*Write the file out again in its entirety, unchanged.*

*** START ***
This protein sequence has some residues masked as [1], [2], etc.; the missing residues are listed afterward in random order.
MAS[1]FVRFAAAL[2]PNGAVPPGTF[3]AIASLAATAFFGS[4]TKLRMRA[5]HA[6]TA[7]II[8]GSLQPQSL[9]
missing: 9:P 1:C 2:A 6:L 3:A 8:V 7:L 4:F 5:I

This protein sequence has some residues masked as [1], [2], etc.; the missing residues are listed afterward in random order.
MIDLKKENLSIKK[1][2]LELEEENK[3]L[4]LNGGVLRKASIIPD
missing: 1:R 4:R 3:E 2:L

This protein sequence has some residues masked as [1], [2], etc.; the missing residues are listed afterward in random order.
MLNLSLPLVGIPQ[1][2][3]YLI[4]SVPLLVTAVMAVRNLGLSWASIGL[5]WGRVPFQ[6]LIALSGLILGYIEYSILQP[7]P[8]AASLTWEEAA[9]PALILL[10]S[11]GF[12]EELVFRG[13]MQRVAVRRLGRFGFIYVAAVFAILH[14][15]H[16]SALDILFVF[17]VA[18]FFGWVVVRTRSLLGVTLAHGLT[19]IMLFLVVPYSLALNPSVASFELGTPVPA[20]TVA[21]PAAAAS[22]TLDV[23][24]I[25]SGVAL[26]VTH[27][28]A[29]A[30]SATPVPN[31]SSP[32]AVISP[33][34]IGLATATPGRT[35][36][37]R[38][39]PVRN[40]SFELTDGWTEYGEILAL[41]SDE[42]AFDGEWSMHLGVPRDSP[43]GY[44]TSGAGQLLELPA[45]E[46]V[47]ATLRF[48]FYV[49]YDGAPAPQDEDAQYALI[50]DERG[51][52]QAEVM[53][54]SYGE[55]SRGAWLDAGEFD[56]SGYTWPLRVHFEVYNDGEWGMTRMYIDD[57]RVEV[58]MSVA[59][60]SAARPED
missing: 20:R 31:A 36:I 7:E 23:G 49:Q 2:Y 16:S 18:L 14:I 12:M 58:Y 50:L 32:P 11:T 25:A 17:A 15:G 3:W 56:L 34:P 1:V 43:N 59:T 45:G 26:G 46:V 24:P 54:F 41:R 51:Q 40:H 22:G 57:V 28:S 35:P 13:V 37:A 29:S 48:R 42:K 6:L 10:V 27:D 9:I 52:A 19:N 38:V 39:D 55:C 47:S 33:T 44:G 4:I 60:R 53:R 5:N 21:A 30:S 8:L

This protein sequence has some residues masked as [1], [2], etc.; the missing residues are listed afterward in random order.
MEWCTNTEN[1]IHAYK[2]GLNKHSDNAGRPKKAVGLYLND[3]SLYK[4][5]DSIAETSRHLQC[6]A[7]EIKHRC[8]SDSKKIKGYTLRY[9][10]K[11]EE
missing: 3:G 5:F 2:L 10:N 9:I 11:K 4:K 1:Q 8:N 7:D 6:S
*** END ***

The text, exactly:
This protein sequence has some residues masked as [1], [2], etc.; the missing residues are listed afterward in random order.
MAS[1]FVRFAAAL[2]PNGAVPPGTF[3]AIASLAATAFFGS[4]TKLRMRA[5]HA[6]TA[7]II[8]GSLQPQSL[9]
missing: 9:P 1:C 2:A 6:L 3:A 8:V 7:L 4:F 5:I

This protein sequence has some residues masked as [1], [2], etc.; the missing residues are listed afterward in random order.
MIDLKKENLSIKK[1][2]LELEEENK[3]L[4]LNGGVLRKASIIPD
missing: 1:R 4:R 3:E 2:L

This protein sequence has some residues masked as [1], [2], etc.; the missing residues are listed afterward in random order.
MLNLSLPLVGIPQ[1][2][3]YLI[4]SVPLLVTAVMAVRNLGLSWASIGL[5]WGRVPFQ[6]LIALSGLILGYIEYSILQP[7]P[8]AASLTWEEAA[9]PALILL[10]S[11]GF[12]EELVFRG[13]MQRVAVRRLGRFGFIYVAAVFAILH[14][15]H[16]SALDILFVF[17]VA[18]FFGWVVVRTRSLLGVTLAHGLT[19]IMLFLVVPYSLALNPSVASFELGTPVPA[20]TVA[21]PAAAAS[22]TLDV[23][24]I[25]SGVAL[26]VTH[27][28]A[29]A[30]SATPVPN[31]SSP[32]AVISP[33][34]IGLATATPGRT[35][36][37]R[38][39]PVRN[40]SFELTDGWTEYGEILAL[41]SDE[42]AFDGEWSMHLGVPRDSP[43]GY[44]TSGAGQLLELPA[45]E[46]V[47]ATLRF[48]FYV[49]YDGAPAPQDEDAQYALI[50]DERG[51][52]QAEVM[53][54]SYGE[55]SRGAWLDAGEFD[56]SGYTWPLRVHFEVYNDGEWGMTRMYIDD[57]RVEV[58]MSVA[59][60]SAARPED
missing: 20:R 31:A 36:I 7:E 23:G 49:Q 2:Y 16:S 18:L 14:I 12:M 58:Y 50:L 32:P 11:T 25:A 17:A 15:G 3:W 56:L 34:P 1:V 43:N 59:T 45:G 26:G 46:V 24:P 54:F 41:R 51:Q 40:H 22:G 57:V 28:S 35:P 13:V 37:A 29:S 48:R 42:K 6:L 10:V 27:D 9:I 52:A 19:N 38:V 39:D 55:C 47:S 33:T 44:G 4:I 60:R 53:R 5:N 21:A 30:S 8:L

This protein sequence has some residues masked as [1], [2], etc.; the missing residues are listed afterward in random order.
MEWCTNTEN[1]IHAYK[2]GLNKHSDNAGRPKKAVGLYLND[3]SLYK[4][5]DSIAETSRHLQC[6]A[7]EIKHRC[8]SDSKKIKGYTLRY[9][10]K[11]EE
missing: 3:G 5:F 2:L 10:N 9:I 11:K 4:K 1:Q 8:N 7:D 6:S